Skip to main content

This Wasn't Just A House, It Was HER Home


To those that move in next to this house, they will never know that some of my best and worst moments reside here in those four walls


They will never know that this house is not just any house, it was her home. Filled with the only memories I have left of her


You see that living room, there was a nice couch that took up much of the space. On that very couch, in that very living room is the place she told me she had terminal cancer. That very living room is where my world came to a complete stop


You see that room in the back, that was her room. In that very room was a bed she would lay in sick from treatment. In the corner of that room was a chair that I would sit in many nights, watching closely making sure she was still with me


That bathroom is where I would hold her had on the floor when she was sick and weak. The second bedroom is where I would help her email friends that were out of state to tell them the news that she was terminal


That back porch is filled with the best memories, all the good ones are tied to that little spot in the house. The laughs and long talks before and after she was sick were shared right there. That dining room that is bare now held a table where we sat and wrote out her will word by word, line by line


That kitchen is where she cooked and baked with love. It's where she would make my favorite dish even when there were days she was too sick to stand


To you the person moving in, this house is just a house


To me, this house was a home


A home that housed my grief, a home that sent my world spinning out of control and coming to a complete stop all at once. It was one of the last places I felt her hug and heard her say “I love you forever”


To me, this house was not just a house it was her home

#grief
#motherless
#family

Comments

Popular posts from this blog

The 5 Friends You Meet On the Grief Journey

Even though most of my grief journey was a fog at the beginning, I will always remember the friends that were there for me, the friends that were not there for me and the friends that continue to walk this journey with me. I remember a phone call to a close friend the day my mom passed. I cried for a few minutes and then she quickly informed me she was on a family vacation and would need to call me when she returned. That phone call would never come nor would a mention of my grave loss. Then there was the close friend that sent me text messages a month after my loss telling me what a “selfish person” I was. Informing me that I “always backed out and cancelled plans.” Even months later reminding me that she could “not trust because of all the times I cancelled.”  I will never forget that hurt. I suddenly went from grieving the loss of my mother to grieving the loss of friendships. My grief began when my mom became terminal, it changed me and my priorities. I focused on helping my mom …

A Motherless Daughters Advice To Those That Still Have Their Mom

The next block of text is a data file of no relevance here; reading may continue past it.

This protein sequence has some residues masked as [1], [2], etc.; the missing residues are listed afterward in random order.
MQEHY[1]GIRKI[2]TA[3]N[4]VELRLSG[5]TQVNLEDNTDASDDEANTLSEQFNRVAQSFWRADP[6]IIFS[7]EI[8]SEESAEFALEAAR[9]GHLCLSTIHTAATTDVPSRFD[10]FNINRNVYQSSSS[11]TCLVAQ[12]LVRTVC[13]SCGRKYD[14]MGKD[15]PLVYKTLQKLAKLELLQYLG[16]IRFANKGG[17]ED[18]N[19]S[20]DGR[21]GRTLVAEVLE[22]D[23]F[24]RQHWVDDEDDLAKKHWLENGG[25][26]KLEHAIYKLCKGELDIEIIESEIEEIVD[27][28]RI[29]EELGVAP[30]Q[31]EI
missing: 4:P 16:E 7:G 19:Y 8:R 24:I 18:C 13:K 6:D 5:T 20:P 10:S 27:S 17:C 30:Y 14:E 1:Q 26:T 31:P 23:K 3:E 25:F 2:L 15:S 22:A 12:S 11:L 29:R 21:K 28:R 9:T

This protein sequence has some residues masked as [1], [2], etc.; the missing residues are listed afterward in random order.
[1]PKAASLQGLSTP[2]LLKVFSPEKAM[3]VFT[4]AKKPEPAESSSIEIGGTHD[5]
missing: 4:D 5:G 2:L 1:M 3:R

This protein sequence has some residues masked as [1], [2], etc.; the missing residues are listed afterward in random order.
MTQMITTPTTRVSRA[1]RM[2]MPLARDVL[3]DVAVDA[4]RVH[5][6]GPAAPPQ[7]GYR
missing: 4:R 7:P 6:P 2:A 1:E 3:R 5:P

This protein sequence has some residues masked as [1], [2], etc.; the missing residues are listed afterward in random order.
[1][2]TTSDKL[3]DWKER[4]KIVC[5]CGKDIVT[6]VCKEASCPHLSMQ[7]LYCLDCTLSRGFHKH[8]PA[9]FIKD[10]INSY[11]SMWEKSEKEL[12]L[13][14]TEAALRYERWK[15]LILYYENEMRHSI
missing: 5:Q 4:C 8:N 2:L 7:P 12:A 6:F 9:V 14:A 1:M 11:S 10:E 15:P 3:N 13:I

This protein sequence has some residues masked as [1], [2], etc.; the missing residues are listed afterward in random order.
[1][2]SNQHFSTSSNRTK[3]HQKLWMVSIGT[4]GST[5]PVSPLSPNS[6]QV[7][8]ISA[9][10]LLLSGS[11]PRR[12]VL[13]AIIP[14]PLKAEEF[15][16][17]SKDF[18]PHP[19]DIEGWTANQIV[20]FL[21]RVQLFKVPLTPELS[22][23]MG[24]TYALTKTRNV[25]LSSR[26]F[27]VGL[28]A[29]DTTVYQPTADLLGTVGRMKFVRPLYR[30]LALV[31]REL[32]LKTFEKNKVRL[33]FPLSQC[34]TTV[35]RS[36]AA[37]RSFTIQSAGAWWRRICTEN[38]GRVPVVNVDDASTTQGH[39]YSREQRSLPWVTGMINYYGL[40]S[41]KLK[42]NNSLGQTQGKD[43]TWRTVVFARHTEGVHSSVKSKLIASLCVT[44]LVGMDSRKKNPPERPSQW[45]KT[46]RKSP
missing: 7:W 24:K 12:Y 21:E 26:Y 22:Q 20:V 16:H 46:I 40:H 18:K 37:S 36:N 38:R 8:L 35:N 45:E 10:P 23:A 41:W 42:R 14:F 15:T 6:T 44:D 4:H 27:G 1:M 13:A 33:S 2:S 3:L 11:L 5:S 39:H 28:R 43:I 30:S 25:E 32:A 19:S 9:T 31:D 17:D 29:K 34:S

You've heard it all before I 'm sure if you've ever spoken to someone young or old that has lost their own Mom. From the "Tell your Mom you love her" or "Make sure and call her every day." Very sound advice however when you actually lose your Mom those things won't matter. You will know your Mom knew you loved her no matter what, especially if you are a Mom yourself when you lose yours. Calling her everyday will be nice but it won't help you recall the sound of her voice or laughter once she's gone.

Here are a few things I suggest you do and that I wish I had done if you still have your Mom. I wish I had found a list like this when my own Mom was sick.

1. Record videos-Record them of everyday things with her your Mom, with you in it or with just her in it. Record her cooking, tending to a garden, or simply sitting with you. Make sure you get the sound of her voice and catch her contagious laugh on there. You see pictures are great however yo…

Open Letter to Motherless Daughters on Mother's Day

Dear Motherless Daughter on Mother’s Day,
We've never met before but we share the same story. We also share a day that we both want to avoid, skip, and sleep through each year since losing her. It’s Mother’s Day. Once the day is over, I count down the months until the next one. You wonder what life would be like if she was still here on Mother’s Day. For a split second, you plan your day around what she might enjoy doing only to have the wind knocked out of you by realizing she isn’t here. You see the posts of friends with their moms: baking, going out to eat, buying presents, and celebrating joyfully with a smile on their face. You see the mother-daughter pictures and notice the resemblance, and you wonder what she would look like standing beside you now.  
This holiday is an instant reminder that she is not here with you. It’s the moments when the Mother-Daughter Banquet is announced at church; you wish you could go, but you can’t. It’s the time in church when they ask the mothers…